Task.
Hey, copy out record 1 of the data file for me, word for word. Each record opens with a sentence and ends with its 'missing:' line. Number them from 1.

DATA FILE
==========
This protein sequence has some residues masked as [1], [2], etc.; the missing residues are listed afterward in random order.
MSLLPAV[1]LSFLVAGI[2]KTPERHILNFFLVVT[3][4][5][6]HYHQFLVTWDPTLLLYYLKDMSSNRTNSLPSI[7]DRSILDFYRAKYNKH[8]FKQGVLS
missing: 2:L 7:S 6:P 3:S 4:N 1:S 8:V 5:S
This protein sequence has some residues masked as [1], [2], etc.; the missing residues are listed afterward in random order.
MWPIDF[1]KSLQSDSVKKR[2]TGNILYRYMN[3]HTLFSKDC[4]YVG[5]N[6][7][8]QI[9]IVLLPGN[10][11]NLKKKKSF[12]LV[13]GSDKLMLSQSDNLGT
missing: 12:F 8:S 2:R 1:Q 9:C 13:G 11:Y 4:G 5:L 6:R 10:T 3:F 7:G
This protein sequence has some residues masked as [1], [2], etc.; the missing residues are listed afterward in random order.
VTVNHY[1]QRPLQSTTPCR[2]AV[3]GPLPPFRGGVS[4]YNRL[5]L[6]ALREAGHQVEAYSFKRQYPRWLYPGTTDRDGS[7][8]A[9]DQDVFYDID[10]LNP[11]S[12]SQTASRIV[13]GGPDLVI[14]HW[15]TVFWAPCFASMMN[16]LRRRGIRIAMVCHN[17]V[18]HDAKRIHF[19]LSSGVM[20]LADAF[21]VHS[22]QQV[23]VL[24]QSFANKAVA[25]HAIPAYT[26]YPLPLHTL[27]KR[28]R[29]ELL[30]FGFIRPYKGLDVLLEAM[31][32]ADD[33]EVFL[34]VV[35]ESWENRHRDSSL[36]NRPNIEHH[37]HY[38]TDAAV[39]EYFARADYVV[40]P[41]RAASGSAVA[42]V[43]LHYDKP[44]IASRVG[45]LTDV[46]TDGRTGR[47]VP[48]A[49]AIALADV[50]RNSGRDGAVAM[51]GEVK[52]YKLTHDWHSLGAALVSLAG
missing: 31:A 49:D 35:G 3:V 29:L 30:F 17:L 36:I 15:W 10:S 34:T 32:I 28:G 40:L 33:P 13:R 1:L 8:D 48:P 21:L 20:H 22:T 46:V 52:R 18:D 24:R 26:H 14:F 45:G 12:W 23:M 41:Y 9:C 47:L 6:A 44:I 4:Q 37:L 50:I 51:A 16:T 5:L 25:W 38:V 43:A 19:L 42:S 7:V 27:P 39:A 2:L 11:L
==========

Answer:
This protein sequence has some residues masked as [1], [2], etc.; the missing residues are listed afterward in random order.
MSLLPAV[1]LSFLVAGI[2]KTPERHILNFFLVVT[3][4][5][6]HYHQFLVTWDPTLLLYYLKDMSSNRTNSLPSI[7]DRSILDFYRAKYNKH[8]FKQGVLS
missing: 2:L 7:S 6:P 3:S 4:N 1:S 8:V 5:S